James Werrell

McCain-lobbyist story could use some substance

Maybe there's a fire somewhere amidst all the smoke created by the New York Times story about Sen. John McCain and the blond lobbyist. So far, however, no one has been seriously burned -- except maybe the paper, itself.

The Times story insinuates far more than it spells out. Its key allegation is that McCain, the nearly anointed Republican presidential nominee, had a close relationship nine years ago with Vicki Iseman, a telecommunications lobbyist 30 years younger than he.

The story implies that McCain may have done special favors for Iseman in his capacity as chairman of the Senate Commerce Committee. It also states that McCain's advisers "intervened to protect the candidate from himself" out of concern that the relationship had turned romantic.

McCain, who promptly called a morning press conference Thursday to refute the story and answer reporters' questions, was typically blunt and to the point.

"It's not true," he said of the story.

Did he ever have a meeting with any of his staffers where they asked him to stay away from Iseman?

"No."

Then, no meeting ever occurred?

"No."

Did he ever have a romantic relationship with the lobbyist?

"No."

Lest we risk seeming naive, we must acknowledge a similar incident, this one involving a sitting president whose denials of any relationship of a romantic nature with a White House intern were equally adamant: "I did not have sex with that woman!"

As it turned out, he had had sex with that woman. And he got into considerable trouble because of it.

But the accusations on the front page of the New York Times cast as much suspicion on the newspaper as they do on the candidate. Why did the Times decide to run this story, just as McCain is about to lock up the nomination, nine years after the pertinent incidents allegedly occurred?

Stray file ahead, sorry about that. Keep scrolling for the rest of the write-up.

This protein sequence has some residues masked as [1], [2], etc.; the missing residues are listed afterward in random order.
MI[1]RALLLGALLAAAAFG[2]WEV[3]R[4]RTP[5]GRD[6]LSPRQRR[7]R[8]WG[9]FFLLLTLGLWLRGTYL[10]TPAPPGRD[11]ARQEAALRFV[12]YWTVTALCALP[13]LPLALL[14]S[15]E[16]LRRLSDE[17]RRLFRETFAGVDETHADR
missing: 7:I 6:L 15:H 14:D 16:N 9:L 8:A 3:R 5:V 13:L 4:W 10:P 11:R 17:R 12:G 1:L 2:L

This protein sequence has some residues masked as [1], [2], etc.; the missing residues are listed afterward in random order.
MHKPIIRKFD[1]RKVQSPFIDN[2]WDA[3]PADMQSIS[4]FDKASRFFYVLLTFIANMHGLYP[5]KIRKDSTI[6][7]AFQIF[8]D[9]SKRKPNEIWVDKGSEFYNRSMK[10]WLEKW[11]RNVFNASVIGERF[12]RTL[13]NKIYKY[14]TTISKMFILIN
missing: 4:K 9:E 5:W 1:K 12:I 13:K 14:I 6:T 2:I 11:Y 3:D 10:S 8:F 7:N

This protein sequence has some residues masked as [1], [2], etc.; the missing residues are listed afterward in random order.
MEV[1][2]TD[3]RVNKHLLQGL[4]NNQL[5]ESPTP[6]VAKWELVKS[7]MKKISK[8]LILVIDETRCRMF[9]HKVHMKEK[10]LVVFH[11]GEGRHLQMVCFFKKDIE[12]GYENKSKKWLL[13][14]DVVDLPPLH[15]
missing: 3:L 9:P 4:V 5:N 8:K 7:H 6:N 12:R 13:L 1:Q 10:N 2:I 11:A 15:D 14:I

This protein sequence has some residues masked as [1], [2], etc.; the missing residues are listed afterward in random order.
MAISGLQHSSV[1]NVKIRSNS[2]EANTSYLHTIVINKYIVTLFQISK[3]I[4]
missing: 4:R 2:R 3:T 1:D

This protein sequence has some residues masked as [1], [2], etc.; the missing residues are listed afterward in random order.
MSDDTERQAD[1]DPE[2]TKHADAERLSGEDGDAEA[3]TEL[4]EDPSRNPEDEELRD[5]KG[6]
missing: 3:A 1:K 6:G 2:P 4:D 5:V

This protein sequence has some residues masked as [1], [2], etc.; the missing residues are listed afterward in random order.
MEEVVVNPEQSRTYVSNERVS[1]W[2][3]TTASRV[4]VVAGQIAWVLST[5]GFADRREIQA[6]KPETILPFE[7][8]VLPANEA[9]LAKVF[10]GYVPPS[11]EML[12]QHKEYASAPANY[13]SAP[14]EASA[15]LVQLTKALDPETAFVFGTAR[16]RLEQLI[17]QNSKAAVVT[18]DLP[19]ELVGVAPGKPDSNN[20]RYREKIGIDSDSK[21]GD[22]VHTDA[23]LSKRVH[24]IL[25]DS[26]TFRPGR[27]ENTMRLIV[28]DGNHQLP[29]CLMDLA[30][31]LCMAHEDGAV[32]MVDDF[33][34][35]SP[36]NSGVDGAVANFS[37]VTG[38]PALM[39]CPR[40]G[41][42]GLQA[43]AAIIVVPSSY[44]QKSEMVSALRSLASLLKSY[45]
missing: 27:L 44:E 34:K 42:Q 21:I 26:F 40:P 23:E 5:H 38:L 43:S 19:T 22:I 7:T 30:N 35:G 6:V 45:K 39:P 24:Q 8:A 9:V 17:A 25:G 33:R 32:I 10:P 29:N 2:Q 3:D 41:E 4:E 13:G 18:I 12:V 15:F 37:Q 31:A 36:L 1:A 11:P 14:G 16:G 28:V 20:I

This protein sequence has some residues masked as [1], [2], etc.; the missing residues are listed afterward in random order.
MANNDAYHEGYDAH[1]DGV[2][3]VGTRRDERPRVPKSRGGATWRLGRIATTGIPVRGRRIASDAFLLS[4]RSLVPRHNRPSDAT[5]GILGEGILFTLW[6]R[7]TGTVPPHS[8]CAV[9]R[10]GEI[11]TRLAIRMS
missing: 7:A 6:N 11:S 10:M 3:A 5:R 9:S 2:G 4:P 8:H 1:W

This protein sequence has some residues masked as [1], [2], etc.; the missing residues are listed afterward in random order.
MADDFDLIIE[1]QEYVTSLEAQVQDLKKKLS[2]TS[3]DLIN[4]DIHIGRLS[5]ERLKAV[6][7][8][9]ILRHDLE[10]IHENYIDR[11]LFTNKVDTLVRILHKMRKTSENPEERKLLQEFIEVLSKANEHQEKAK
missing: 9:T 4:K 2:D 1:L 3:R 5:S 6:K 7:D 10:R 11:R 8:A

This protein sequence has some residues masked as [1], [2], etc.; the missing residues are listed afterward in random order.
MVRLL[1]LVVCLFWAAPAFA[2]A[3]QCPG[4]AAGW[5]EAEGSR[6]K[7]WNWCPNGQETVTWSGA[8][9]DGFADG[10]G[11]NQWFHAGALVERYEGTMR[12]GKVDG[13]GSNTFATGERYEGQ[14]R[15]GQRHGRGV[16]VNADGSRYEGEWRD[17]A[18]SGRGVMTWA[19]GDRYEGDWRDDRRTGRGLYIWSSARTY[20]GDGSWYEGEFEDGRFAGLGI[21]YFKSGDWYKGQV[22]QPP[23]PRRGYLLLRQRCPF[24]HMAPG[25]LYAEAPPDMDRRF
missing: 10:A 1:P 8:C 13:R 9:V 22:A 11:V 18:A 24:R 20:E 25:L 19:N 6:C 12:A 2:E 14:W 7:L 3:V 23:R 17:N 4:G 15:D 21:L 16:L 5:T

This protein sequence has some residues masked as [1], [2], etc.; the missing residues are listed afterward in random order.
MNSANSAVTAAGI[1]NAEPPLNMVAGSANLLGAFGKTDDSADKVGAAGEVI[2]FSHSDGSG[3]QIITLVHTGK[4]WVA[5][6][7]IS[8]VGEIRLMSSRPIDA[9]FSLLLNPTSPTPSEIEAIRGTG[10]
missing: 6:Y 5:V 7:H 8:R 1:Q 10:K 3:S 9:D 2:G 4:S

Maybe the paper knows much more than it is saying. Maybe, after whetting our appetite, it is counting on a less dignified newsgathering organ, such as, say, the New York Post, to root around in the muck and find the real story.

Or maybe the Times wanted to print what it had rather than being accused of sitting on the story for one reason or another.

Whatever the Times' motive might have been, Executive Editor Bill Keller wasn't telling much when he issued a formal statement Thursday. He said the story "speaks for itself," that the story was published because it was "ready," and that "the subjects have all been given a full and fair chance to respond."

If the story speaks for itself, it speaks in a whisper.

Nonetheless, suspicions are bound to surface that this was a grand conspiracy to kneecap John McCain just after he has clinched the nomination, thereby dooming Republican hopes to retain the presidency in November. But before assuming the existence of a conspiracy, always rule out bad judgment, ineptitude and hubris first.

It is likely the editorial decision to run this story could be summed up thusly: "Why didn't we run that story a long time ago? We should have run it when we first heard about it. Well, I guess we'd better run it now before somebody else does. Not much of a story, though."

Again, we could be jolted by further revelations in the days ahead. But if that's all there is, it is a sad commentary on the news judgment of the paper that purports to give us "all the news that's fit to print."

Meanwhile, McCain's campaign, while officially lamenting that the story has been a distraction, has gleefully launched a fundraising appeal, asking supporters to help counter the "sleazy smear attack from a liberal newspaper against the conservative Republican frontrunner."

Hey, maybe this really is a conspiracy.

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